I know many married and unmarried people (being 26, I still have “connections” to both worlds). None of my friends who are married come up to me and say, “Man, I wished I would have ran around with a few more girls before I got married.” (Even if one was willing to say that to a guy friend, would that say that to their spouse?)

In fact I find the opposite is true. Many of them have told me how much, now that they are married, they regret having sex with everyone except their wife.

Virtually all of them are looking for things to do to avoid the fate of many of our parents – divorce. They don’t want that to happen to them and their wives. Yet by their actions before marriage, they set themselves up for failure.

Violating the God-established standard of waiting until marriage for sex does not automatically make someone a bad person or even destine their marriage for failure. It does, however, increase (even if it is simply statistically) their chances for a divorce and a less satisfying marriage.

The biblical guidelines for sex are not there to hinder the development of people or even limit the fun of the follow, but rather are there to act as the lines in a road – if you stay within those lines you almost asure yourself of reaching your destination safely, but if you venture outside the lines you increase your chances of veering of course and becoming involved in an accident.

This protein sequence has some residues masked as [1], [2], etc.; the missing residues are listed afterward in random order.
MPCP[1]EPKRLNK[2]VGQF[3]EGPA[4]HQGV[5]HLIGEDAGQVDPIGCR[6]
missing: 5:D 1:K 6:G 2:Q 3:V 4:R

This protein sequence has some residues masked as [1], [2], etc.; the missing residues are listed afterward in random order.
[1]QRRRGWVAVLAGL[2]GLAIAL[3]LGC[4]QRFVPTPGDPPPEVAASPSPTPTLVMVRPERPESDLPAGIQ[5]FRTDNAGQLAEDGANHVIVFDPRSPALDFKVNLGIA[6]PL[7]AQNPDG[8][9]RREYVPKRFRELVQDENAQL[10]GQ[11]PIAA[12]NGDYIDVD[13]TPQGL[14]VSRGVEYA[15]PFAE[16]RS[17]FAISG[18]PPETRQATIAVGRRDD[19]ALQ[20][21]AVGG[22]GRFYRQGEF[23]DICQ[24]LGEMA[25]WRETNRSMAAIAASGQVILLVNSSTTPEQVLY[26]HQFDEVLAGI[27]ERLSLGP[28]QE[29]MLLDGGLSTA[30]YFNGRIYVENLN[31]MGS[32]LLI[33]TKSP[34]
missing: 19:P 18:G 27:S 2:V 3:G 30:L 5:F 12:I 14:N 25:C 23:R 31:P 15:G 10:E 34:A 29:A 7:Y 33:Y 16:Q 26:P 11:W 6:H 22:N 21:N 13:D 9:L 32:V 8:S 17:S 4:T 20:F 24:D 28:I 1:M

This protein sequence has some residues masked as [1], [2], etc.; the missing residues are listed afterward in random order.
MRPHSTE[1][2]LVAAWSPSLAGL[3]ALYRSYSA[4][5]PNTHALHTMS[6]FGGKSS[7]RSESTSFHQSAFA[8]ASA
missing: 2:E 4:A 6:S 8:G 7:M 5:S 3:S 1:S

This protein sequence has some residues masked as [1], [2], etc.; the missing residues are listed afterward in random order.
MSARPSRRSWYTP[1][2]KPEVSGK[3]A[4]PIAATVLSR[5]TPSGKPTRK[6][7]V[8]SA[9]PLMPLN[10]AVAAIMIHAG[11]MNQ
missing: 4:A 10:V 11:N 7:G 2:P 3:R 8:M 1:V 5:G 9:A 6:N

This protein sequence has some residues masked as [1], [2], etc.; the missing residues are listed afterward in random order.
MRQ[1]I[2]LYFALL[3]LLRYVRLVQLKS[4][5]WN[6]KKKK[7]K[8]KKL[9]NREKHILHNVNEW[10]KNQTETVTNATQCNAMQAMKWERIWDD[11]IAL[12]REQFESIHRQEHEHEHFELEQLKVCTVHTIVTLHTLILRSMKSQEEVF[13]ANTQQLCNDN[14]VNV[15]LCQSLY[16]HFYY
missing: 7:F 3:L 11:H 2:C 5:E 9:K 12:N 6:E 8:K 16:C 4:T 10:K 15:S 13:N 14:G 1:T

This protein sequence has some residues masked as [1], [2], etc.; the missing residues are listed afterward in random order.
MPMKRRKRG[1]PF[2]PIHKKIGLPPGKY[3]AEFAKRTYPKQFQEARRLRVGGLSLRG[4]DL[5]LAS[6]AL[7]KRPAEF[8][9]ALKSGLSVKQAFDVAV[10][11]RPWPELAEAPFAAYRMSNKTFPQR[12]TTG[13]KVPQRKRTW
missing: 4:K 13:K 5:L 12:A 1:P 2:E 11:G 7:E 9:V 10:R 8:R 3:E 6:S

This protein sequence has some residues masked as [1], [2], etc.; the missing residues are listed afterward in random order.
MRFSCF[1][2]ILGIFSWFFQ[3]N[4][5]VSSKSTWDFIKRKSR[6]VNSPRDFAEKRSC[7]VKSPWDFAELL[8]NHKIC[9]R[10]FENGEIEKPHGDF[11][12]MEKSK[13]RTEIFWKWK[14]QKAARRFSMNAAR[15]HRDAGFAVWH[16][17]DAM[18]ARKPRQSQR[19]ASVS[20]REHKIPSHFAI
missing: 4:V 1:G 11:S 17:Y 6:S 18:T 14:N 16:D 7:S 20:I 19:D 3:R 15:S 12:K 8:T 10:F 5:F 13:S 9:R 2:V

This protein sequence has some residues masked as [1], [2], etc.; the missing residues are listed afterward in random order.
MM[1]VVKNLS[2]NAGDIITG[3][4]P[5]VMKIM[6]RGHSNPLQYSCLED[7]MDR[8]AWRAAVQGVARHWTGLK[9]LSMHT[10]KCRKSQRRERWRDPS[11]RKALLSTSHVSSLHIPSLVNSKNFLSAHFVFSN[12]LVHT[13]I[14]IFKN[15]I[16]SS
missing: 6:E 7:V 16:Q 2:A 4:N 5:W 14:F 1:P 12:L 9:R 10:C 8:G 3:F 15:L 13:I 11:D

I don’t want to see people’s marriage described as accidents (or even worse – wrecks), but even more than me, God desires for us to have fruitful, loving, enjoyable relationships including marriage. These standards are not God-given because they are true, but they are true because they are God-given and we only increase the opportunity to hurt ourselves and others when we “go our own way.”

* I have purposely avoided mentioning the issue of being gay. That is a seperate debate. This one is strictly dealing with the issue of heterosexual sex and the consequences of engaging in that outside of marriage.